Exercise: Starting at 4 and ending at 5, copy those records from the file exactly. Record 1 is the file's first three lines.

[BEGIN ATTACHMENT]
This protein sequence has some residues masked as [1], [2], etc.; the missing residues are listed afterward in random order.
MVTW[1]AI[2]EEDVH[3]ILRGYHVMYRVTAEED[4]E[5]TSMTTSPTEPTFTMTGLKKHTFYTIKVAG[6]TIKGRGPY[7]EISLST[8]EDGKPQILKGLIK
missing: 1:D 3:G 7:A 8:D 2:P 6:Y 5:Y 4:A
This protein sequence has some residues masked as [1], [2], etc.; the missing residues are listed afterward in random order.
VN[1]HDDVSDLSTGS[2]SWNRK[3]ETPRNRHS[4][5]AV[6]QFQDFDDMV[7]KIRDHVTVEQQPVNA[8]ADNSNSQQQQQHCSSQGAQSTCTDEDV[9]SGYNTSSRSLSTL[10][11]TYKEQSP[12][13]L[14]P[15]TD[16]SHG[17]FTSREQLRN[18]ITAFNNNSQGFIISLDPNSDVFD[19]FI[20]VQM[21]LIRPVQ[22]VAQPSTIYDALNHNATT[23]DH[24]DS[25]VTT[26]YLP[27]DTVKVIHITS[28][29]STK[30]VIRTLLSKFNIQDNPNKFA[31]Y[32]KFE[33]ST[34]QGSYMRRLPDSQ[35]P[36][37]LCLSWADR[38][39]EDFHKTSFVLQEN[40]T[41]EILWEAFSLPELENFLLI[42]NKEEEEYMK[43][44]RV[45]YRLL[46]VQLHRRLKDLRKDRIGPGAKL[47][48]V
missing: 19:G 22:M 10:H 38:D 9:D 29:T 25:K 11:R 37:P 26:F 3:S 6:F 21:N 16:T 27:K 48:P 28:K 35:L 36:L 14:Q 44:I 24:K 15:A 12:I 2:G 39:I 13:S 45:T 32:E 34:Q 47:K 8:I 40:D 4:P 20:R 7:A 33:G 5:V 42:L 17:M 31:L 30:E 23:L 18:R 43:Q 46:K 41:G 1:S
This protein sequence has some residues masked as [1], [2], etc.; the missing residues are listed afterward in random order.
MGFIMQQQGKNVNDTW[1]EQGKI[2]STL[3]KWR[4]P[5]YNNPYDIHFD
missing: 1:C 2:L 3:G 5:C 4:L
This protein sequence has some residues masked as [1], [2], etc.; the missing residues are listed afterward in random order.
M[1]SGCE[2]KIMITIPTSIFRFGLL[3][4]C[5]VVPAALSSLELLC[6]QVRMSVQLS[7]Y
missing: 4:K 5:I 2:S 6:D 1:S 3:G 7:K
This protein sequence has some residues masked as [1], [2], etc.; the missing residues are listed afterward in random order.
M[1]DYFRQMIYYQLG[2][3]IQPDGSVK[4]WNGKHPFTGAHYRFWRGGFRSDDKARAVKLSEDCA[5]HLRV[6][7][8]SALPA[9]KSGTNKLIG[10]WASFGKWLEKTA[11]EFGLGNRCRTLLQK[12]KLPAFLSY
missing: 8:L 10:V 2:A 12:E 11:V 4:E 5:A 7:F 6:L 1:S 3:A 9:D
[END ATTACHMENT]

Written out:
This protein sequence has some residues masked as [1], [2], etc.; the missing residues are listed afterward in random order.
M[1]SGCE[2]KIMITIPTSIFRFGLL[3][4]C[5]VVPAALSSLELLC[6]QVRMSVQLS[7]Y
missing: 4:K 5:I 2:S 6:D 1:S 3:G 7:K
This protein sequence has some residues masked as [1], [2], etc.; the missing residues are listed afterward in random order.
M[1]DYFRQMIYYQLG[2][3]IQPDGSVK[4]WNGKHPFTGAHYRFWRGGFRSDDKARAVKLSEDCA[5]HLRV[6][7][8]SALPA[9]KSGTNKLIG[10]WASFGKWLEKTA[11]EFGLGNRCRTLLQK[12]KLPAFLSY
missing: 8:L 10:V 2:A 12:E 11:V 4:E 5:A 7:F 6:L 1:S 3:A 9:D